“Our society discriminates between the rich and the poor for everything, all the wrong things, in fact. But unfortunately, it doesn’t do so in a place where it might actually be needed – in billing people for the treatment of cancer.”
Belonging to economically weaker backgrounds, all these families were experiencing hellish times in trying to meet the costs of sustaining through the period of treatment. “Though the medicinal needs of the patient are taken care of by many trusts, his family has many more needs to be looked after. Like hygienic food for the relatives staying with the patient. The cost of treatment for cancer is approximately 3–4 lakhs, but the actual expenditures exceed to another 2–3 lakhs. At least in my case, they did,” Saurabh points out. And in those moments of pained pondering, Saurabh had identified his cause.
“But the question remained – what should I do to take it to a larger scale?”
The beggar with better clothes and a guitar
“It suddenly dawned on me that I can do exactly what I did during my college days – entertain people on trains, but from now on ask for donations in return! I knew I wanted to help, but the next big question was – would people trust me? How would I prove my honesty to them? After all, had I been in their place, I wouldn’t have believed something like this, either!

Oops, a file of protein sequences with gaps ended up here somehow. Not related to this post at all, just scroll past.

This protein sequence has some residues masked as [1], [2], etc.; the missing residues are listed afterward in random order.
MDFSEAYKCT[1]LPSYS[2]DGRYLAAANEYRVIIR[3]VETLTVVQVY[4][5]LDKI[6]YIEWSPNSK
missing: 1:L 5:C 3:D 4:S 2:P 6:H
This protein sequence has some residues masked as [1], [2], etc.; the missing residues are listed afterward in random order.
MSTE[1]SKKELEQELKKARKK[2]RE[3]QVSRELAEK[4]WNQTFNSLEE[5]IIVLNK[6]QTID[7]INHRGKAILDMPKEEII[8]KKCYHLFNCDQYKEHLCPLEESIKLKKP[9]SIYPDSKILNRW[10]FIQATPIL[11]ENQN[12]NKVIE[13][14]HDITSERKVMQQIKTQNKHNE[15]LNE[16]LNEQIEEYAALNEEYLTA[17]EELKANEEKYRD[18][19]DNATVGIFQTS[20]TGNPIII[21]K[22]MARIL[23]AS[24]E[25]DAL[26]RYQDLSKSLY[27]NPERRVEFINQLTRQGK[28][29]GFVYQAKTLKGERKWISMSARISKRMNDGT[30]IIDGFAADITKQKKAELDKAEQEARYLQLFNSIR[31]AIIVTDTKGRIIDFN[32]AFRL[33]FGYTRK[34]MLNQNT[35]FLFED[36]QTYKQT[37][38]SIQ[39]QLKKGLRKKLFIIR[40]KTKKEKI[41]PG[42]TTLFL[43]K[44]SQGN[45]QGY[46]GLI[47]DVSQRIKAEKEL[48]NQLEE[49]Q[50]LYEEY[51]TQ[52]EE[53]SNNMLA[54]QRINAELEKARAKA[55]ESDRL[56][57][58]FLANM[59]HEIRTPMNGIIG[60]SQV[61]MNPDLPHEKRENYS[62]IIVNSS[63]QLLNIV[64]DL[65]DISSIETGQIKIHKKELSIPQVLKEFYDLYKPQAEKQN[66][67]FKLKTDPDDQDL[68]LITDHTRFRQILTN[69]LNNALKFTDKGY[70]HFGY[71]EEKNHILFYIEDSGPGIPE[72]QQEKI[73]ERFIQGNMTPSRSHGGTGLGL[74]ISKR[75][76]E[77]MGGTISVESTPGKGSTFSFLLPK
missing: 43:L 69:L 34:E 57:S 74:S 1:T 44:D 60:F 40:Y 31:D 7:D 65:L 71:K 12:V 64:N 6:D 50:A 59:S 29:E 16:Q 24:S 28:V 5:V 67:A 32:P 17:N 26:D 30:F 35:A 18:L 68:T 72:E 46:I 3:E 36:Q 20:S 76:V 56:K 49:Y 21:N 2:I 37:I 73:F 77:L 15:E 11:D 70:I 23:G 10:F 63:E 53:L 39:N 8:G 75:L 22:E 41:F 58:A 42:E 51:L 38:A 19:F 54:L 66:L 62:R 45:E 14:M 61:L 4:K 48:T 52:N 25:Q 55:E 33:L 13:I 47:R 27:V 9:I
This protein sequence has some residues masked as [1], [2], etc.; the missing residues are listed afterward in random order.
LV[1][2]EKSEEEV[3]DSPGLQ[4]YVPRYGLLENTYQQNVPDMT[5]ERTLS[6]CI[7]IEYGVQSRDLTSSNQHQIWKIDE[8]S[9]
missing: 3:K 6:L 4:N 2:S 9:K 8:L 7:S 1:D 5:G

Evaluating all these possible hurdles, he decided to associate with an NGO to legitimise his noble intentions – and even found a small one – called Bright Future Association – who finally allowed him to work on a train, just like he had planned – and on his own terms.
The real challenge, though, lay waiting for him at ground zero, where he had to work his way up right from the rock-bottom of tempers and tolerance levels of the typical central line commuter. But against all odds, the response was beyond good – heck, it was hysterical! It went on to prove that everyone is really just looking for a means to escape from their own troubles, even if it just lasts a train-ride, or even a mere song – their favorite Bollywood song, in this case!
“People love it when their stress is relieved a bit – while many show the spirit and start requesting their favorite numbers, some do criticise. To many, I am like a beggar with better clothes and a guitar in the hand. But most of them love it, so it helps to simply focus on them. In fact, if anyone tries to stop me, the others would stop him from doing so and urge me to continue playing – which is so encouraging.”